Andreas Scholl – The Voice (2000)

Composer: J.S. Bach, Bach, Vivaldi, Caldara, Buxtehude, Hammerschmidt

Composition: The Voice

Performers: Andreas Scholl

Released: Harmonia Mundi / 2000

Sourse of information: Allmusic.com Buy on Amazon

Share this album

 

This aptly titled sampling from countertenor Andreas Scholl’s Harmonia Mundi discography (he made some 16 recordings for that label before signing with Decca) begins with the English folksong “The Three Ravens”. It’s interesting to compare this gorgeously spun, golden-toned performance with that of “pioneer” Alfred Deller’s own version on Vanguard from way back in the countertenor dark ages in 1955. Deller’s singing has tremendous personality and exhibits a gentle playfulness that really “sells” the song, but the voice itself misses the richness, range, and warm naturalness of Scholl’s in his more refined and equally musical performance. In Deller you hear a certain falsetto-like quality where the word “false” is particularly appropriate. It’s not ugly–it’s quite agreeable mostly–but it sounds like a man making his voice conform to a placement that’s not natural. With Scholl, what you hear is as true as if he were a soprano or a bass. It’s a voice that has no artificial edge or unsteadiness (an unfortunate feature typical of many “made” countertenors) because, according to Scholl himself, this is the voice he was born with. And it happens to be one of the finest of its kind you’re ever likely to hear. Besides his beautiful sound, Scholl demonstrates in every utterance his consummate musicianship and extraordinary technique.
As usual with these things, you could argue about the programming choices, but among the highlights of the highlights are arias from Handel (“But who may abide” from Messiah and the sublime “Ombra mai fù” from Serse), two English folksongs, a fine Caldara aria from his oratorio Maddalena ai piedi di Cristo, a couple of Baroque German songs, and several Bach selections. Of these last, Scholl’s rendition of Hercules’ aria from the secular cantata Hercules auf dem Scheidewege, with its lovely melody and artfully performed and recorded echo effects is not to be missed–nor is the heavenly “Erbarme dich” from the St. Matthew Passion. Scholl’s colleagues here include Les Arts Florissants, lutenist Andreas Martin, Ensemble 415, Collegium Vocale, and several others. And although recorded in different locations, the sound is consistently first rate, giving maximum and ideal presence to Scholl’s instrument. If you’re a committed fan, you probably have these selections already on their original recordings. But sometimes it’s nice to have one disc that by itself shows off the many facets of a performer’s art. And with Scholl, you’ll certainly agree, these facets not only are many, but at this point at least, they are incomparable. –David Vernier, ClassicsToday.com (source: arkivmusic.com)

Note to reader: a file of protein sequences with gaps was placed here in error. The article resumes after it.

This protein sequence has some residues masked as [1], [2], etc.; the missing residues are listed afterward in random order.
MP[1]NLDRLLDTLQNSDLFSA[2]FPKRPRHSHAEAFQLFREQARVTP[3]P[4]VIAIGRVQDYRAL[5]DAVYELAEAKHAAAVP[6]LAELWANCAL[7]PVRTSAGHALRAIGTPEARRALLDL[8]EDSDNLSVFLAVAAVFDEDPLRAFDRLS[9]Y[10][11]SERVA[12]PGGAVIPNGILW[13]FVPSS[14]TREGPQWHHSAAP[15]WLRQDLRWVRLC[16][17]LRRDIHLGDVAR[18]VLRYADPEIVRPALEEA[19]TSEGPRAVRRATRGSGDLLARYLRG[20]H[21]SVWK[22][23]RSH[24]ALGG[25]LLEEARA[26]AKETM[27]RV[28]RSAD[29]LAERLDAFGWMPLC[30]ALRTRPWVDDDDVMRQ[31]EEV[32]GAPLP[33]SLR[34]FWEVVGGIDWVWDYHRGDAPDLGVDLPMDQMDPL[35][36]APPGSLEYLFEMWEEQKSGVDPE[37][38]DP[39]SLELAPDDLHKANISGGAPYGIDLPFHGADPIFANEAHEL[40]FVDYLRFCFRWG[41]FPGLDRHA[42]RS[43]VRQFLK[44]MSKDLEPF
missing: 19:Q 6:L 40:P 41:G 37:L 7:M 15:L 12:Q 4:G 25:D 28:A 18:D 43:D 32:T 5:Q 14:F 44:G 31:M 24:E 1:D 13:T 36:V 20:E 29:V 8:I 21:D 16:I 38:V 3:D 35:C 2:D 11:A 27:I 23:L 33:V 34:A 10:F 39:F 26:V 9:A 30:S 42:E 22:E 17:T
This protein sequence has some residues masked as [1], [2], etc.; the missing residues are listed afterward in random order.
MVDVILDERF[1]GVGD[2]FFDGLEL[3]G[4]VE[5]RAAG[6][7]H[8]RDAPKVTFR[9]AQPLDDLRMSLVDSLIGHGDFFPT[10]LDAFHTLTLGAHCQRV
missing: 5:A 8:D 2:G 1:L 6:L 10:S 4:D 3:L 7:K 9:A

FOLKSONGS AND LUTE SONGS (Anonymous)
1 The Three Ravens 3’20
2 Barbara Allen 3’07
(Andreas Martin, lute)
GEORG FRIEDRICH HAENDEL (1685-1759)
3 Messiah. Air: “But who may abide the day of His coming?” 4’39
Les Arts Florissants, dir. William Christie
Serse
4 Sinfonia 1’13
5 Recitativo “Frondi tenere” 0’39
6 Aria “Ombra mai fù” (Atto I, scena 1) 3’01
Akademie fur Alte Musik Berlin
ANTONIO VIVALDI (1678-1741)
Cantate “Cessate, omai cessate” RV 684
7 Largo e sciolto “Cessate, omai cessate” 1’59
8 Larghetto & Andante molto “Ah ch’infelice sempre” 5’15
9 Andante “A voi dunque ricorro” 1’15
10 Allegro “Nell’orrido albergo ricetto di pene” 3’39
Ensemble 415, dir. Chiara Banchini
JOHANN SEBASTIAN BACH (1685-1750)
11 Messe en si mineur. Agnus Dei 6’30
Collegium Vocale, dir. Phillippe Herreweghe
ANTONIO VIVALDI (1678-1741)
Stabat Mater (extraits / excerpts)
12 “Eja mater, fons amoris” 2’44
13 “Fac ut ardeat” 1’39
14 “Amen” 1’04
Ensemble 415, dir. Chiara Banchini
ANTONIO CALDARA (c.1670-1736)
Maddalena ai piedi di Cristo
15 Recitativo Amor Celeste “Di miei dardi possenti” 0’36
16 Aria Amor Celeste “Da quel strale che stilla veleno” 6’58
Orchestre de la Schola Cantorum Basiliensis, dir. Rene Jacobs
DIETRICH BUXTEHUDE (1637-1707)
17 Cantate “Jubilate Domino” 8’41
Friederike Heumann, Brigitte Gasser, violes de gambe/ Markus Markl, orgue/Karl-Ernst Schroder, luth
DEUTSCHE BAROCKLIEDER
JOHANN NAUWACH
18 Ach Liebste, laß uns eilen 3’05
ANDREAS HAMMERSCHMIDT
19 Kunst des Küssens 2’05
Marcus Markl, clavecin / Karl Ernst Schroder, luth / Alix Verzier, violoncelle
JOHANN SEBASTIAN BACH (1685-1750)
Cantate profane
Hercules auf dem Scheidewege (Hercule a la croisee des chemins)
20 Aria Hercules: “Treues Echo” 6’39
Akademie fur Alte Musik Berlin, dir. Rene Jacobs
21 Matthäus-Passion. Aria: “Erbarme dich” 6’38
Collegium Vocale, dir. Philippe Herreweghe

Download Lossless*: FLAC (tracks) | 75:40 | 349 Mb


(*) Links are taken from the network and located not on our website.

Links are provided only for acquaintance!

Buy the licensed products!

Leave a Reply

Your email address will not be published. Required fields are marked *